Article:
Tuesday, 24 June 2014

We need to talk about weapons

Today has been an upsetting one for education and south Auckland.
This morning two pre-teens at a private school got in a fight that left one of them in intensive care with stab wounds from a pair of scissors. The afternoon, two teenagers at a large south Auckland campus were also treated for stab wounds in an incident police say is unrelated to this morning's violence.
I come from a culture where knife crime is endemic. Social workers used to come into classes I taught to talk to 14 year olds about the consequences of carrying knives. In my home town, nearly all of my male peers have been at least threatened with a blade, some on multiple occasions. The penalties for carrying knives in public without good reason are severe. In the classroom, knives for practical use were unheard of, and any dissection required hawk-like vigilance.
Weapons amnesty, Glasgow.

So when I came to New Zealand to find sharp knives delivered with science practical orders, scissors left out in classrooms, and kids allowed to bring their own little retractable blades for cutting paper, I didn't know where to put myself. It seemed a recipe for disaster and led to some amusing-in-retrospect showdowns between myself and bemused kids. Over time I've come to appreciate the higher trust we have in our children and the behaviour with which our young people repay that trust.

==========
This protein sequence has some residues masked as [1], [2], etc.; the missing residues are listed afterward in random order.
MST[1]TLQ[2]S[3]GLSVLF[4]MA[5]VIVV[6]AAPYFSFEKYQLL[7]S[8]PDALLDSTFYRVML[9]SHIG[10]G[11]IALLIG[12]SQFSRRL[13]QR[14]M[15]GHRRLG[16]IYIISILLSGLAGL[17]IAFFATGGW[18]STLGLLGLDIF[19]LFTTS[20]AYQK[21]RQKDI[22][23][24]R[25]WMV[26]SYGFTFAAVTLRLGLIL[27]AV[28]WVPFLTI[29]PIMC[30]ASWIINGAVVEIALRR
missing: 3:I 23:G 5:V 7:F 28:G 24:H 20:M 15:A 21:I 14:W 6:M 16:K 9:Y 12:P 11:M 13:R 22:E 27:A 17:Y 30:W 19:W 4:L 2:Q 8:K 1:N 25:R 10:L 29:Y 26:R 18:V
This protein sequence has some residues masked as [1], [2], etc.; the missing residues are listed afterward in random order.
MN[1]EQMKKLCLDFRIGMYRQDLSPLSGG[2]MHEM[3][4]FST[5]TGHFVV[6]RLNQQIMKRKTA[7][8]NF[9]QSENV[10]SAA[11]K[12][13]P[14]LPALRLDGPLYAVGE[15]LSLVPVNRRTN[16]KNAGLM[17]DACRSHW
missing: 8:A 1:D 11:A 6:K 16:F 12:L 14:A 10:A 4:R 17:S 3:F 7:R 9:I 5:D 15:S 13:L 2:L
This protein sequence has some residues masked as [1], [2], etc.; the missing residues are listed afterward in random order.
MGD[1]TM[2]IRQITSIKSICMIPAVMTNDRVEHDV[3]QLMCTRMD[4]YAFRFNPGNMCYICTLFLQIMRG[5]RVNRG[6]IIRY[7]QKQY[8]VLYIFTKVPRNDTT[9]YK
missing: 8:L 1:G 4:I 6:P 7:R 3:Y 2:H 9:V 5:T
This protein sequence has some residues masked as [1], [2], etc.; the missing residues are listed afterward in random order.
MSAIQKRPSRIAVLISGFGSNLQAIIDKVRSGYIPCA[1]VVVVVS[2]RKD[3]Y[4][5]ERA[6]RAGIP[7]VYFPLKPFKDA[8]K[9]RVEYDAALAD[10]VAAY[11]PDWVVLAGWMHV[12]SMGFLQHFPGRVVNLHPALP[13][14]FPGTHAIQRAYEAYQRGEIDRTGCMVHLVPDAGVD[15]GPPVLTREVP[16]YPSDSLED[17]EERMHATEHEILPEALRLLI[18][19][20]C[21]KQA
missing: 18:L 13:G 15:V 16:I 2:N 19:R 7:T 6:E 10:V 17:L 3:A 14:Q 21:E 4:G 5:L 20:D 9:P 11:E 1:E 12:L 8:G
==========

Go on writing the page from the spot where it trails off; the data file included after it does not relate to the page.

Today's incidents have therefore left me rather shaken, my cosy antipodean worldview turned, in more ways than one, upside down. We teachers strive to make our schools safe havens for our young people, in some cases the only safe haven they have. Schools in NZ lack the security fencing, weapons-amnesty bins and police officers that I've seen in some schools in London and elsewhere, because we trust that our schools are free from weapons and provide an environment where young people feel safe enough not to need one.

Ad campaigns you never want to see.
There is a huge discussion that needs to happen now in schools and communities about whether this idyll is real or if there's been something fundamental that we've missed. We need to think and talk and discuss with our communities and whanau why these young people decided to settle their arguments with weapons rather than words. We need to ask where this need to arm themselves came from, why their anger has become such that it needs a sharp edge. It needs to be a discussion that is sensitive to the needs of the cultures of those communities, whilst not becoming another lazy "That's just south Auckland for you" hard pass. We can't afford to pass it off as isolated coincidence, and we can't afford to turn our noses up because of the postcode these schools find themselves in.

Am I overreacting? Possibly, but I'd rather schools and communities took today as a chance to have some real talk and thought about how they can support their young men and women, than end up with our own version of the London fortress schools.

No comments:

Post a Comment